If the customer had the last room available on the 2nd, then the creation of the new reservation in the first step would fail; even though someone looking through a book of reservations and changing it manually would clearly succeed. This implementation does not work as expected.

We could also try:

  1. Cancel reservation from the 2nd until the 4th.
  2. Create reservation from the 2nd until the 5th.
  3. If the creation of the new reservation fails, re-create the initial reservation.

If a room is not available on the 5th, then the creation of the new reservation will also fail; and you cannot guarantee that the initial reservation will be still available. This implementation fails if another customer creates a reservation for the last available room on the 2nd between steps 1 and 3.

To make the second implementation work, wrap the three operations in a transaction so that no other customers can create reservations until the entire operation is complete. However, the inventory system is usually the subsystem with the most concurrency in a high-volume site, and this can have severe performance implications.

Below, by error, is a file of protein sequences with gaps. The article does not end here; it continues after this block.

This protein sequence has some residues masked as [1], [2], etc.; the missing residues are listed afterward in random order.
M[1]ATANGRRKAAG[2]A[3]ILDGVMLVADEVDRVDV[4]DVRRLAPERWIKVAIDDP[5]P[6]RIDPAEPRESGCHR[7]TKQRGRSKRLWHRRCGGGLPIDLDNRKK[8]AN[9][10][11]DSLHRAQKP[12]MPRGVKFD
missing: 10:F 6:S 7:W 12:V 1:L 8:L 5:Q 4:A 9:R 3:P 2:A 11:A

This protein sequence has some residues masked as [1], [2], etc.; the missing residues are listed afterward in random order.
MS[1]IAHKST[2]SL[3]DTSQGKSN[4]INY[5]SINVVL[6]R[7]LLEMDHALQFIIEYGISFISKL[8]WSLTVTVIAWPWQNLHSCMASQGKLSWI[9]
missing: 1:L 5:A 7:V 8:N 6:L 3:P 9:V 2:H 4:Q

The most frequently changing data for most commerce sites is order data, and the only shared resource when processing orders is typically the inventory. Catalog data does not change on a per-order bases; order, customer and payment data are all typically isolated to the individual order or customer and can be isolated from concurrency; but inventory data is largely shared and requires transactional security to be accurate. If a system external to the backing inventory system (even if that "system" is just a set of business logic processing the order, using the same servers and database), then allowing the external system to hold a transaction can cripple scalability.

If scalability were not an issue, exposing multiple operations to the order processing logic as individual methods would mean that order processing logic becomes responsible for handling the order of operations and conflict resolution. The inventory system should be responsible for these functions.

The single-method implementation was chosen so that this example sends only one request, which succeeds or fails as a whole. This leaves it up to the inventory system to determine the interaction between the individual parts of the overall operation, increasing the extensibility of the provider and reducing the responsibility of the caller.